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Tech-theft claim exposes US' real motive

By Li Dawei | China Daily | Updated: 2018-10-10 07:57
Zhai Haijun/China Daily

Washington's claim that Beijing has forced US enterprises to transfer technology is not only groundless, but also fallacious.

The US has conveniently forgotten to mention that it has pocketed huge amounts of patent royalties and other fees in exchange for its technology cooperation with China. The Chinese enterprises' using and purchasing US technologies and patents have not only abided by Chinese laws but also international conventions, and thus helped develop a win-win environment for the benefit of both sides.

World Trade Organization data show China paid $23.98 billion in patent royalties in 2016, the highest after the European Union and the United States. China was also the largest buyer of know-how among developing countries.

If there were any relations between the inflow of foreign investment in China and technology transfer, the country would not have been a major destination for foreign direct investment. And China's treatment of FDI has been in accordance with WTO rules and international conventions, and it has replaced the approval system with a negative list, which has become shorter by the year. This means China has followed international rules in terms of FDI.

In most sectors, China has granted national treatment to foreign enterprises and investors. Medicines, information technology, chemical engineering, instruments and apparatus, automobiles, shipbuilding and aeronautical equipment industries, once classified as restrictive sectors, are now open to foreign investors and companies. Moreover, China will further open up its financial, transportation and some professional service sectors this year.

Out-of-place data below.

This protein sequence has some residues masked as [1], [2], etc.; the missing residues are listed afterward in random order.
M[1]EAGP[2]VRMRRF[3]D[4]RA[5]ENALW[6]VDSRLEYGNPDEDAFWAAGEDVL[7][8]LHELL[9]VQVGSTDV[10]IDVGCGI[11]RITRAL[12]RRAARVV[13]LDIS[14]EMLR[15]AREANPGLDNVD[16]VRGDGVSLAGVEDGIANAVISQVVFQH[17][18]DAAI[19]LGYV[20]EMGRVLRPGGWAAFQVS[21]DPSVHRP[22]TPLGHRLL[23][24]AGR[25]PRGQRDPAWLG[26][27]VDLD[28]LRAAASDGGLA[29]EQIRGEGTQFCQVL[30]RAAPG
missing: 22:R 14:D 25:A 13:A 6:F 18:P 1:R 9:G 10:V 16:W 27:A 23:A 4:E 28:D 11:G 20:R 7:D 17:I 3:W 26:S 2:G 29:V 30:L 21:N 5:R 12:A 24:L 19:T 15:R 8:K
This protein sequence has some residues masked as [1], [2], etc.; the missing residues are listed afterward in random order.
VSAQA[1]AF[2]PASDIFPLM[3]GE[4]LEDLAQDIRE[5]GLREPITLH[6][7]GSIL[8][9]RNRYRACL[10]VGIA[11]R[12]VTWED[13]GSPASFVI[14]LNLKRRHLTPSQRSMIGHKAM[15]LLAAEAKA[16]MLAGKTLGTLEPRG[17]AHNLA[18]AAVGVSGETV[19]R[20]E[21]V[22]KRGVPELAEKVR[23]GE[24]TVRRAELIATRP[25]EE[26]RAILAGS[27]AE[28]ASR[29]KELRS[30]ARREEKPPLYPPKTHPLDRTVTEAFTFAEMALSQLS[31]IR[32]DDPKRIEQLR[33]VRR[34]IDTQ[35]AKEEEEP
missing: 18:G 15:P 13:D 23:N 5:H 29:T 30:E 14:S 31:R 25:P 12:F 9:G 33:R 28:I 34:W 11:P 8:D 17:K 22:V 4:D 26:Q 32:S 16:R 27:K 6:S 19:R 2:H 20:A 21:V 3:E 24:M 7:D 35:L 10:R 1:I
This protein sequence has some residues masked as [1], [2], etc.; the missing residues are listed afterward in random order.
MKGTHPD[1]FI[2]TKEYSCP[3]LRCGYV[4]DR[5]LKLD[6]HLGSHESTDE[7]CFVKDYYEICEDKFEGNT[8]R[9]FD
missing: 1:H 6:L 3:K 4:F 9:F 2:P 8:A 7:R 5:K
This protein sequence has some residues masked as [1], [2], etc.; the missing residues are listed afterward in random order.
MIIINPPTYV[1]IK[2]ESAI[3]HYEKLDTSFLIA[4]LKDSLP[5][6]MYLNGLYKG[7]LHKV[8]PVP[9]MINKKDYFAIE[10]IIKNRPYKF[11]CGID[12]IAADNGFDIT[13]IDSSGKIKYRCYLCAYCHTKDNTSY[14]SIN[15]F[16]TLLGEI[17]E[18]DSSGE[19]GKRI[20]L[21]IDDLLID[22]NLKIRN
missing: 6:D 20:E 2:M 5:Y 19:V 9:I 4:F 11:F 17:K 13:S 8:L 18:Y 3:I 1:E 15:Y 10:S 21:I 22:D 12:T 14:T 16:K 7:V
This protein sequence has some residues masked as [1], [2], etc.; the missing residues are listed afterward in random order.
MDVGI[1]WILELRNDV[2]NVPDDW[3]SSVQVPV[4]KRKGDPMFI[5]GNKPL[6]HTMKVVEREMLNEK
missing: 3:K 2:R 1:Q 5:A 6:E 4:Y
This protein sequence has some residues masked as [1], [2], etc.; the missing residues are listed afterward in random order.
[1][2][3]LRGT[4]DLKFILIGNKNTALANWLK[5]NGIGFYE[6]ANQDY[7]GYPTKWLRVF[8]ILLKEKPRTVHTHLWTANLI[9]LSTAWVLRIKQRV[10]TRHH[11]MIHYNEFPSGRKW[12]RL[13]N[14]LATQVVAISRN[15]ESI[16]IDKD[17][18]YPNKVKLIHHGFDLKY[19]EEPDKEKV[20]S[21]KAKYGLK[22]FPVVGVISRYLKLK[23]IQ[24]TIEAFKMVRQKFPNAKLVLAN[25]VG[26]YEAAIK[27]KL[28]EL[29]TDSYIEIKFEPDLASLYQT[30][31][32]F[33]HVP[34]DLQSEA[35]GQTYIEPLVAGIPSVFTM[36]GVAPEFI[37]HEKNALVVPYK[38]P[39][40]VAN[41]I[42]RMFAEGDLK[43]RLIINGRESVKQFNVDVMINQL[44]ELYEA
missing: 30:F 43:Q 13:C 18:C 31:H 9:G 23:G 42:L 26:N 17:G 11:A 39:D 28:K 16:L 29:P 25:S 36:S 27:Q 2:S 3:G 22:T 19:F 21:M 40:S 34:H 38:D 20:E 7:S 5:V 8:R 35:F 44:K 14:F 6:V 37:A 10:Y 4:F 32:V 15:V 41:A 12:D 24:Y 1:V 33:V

Only some industries such as the Chinese art of papermaking, medical care and culture remain restricted zones for foreign enterprises because the authorities attach great importance to the protection of traditional culture and social stability, which is a normal practice among countries to restrict foreign investment in certain sectors because of national security and other sensitive issues.

China knows full well that the best way for the developing countries to catch up with the developed world in technology lies in raising their own R&D capability, not in purchasing technologies from outside. The spillover effects of technology are now more obvious in the cooperation between upstream and downstream enterprises than in joint ventures.

The technology gap between Chinese and foreign enterprises has greatly narrowed in sectors such as smartphone and household appliance manufacturing, in which fully foreign-owned enterprises have been participating for years, than in the auto industry, in which setting up joint ventures with Chinese partners was for decades the only way foreign companies could enter the Chinese market.

Which shows Chinese enterprises can better learn and develop advanced technologies in cooperation with foreign companies rather than through joint ventures. In fact, most of the Chinese companies' investment in the US during the past decade has been in the real estate sector, as the US administration's intervention has made it almost impossible for them to engage in technology cooperation with their US partners.

By distinguishing between Chinese enterprises and Western multinational corporations, and accusing China of asking the Chinese enterprises to use every means possible to obtain technologies, but without providing any tangible evidence, the US has exposed its prejudice against China. The US' move also shows it is sensationalizing the issue to pave the path for using its protectionist ploys.

The author is a researcher in economics at the Chinese Academy of Macroeconomic Research.

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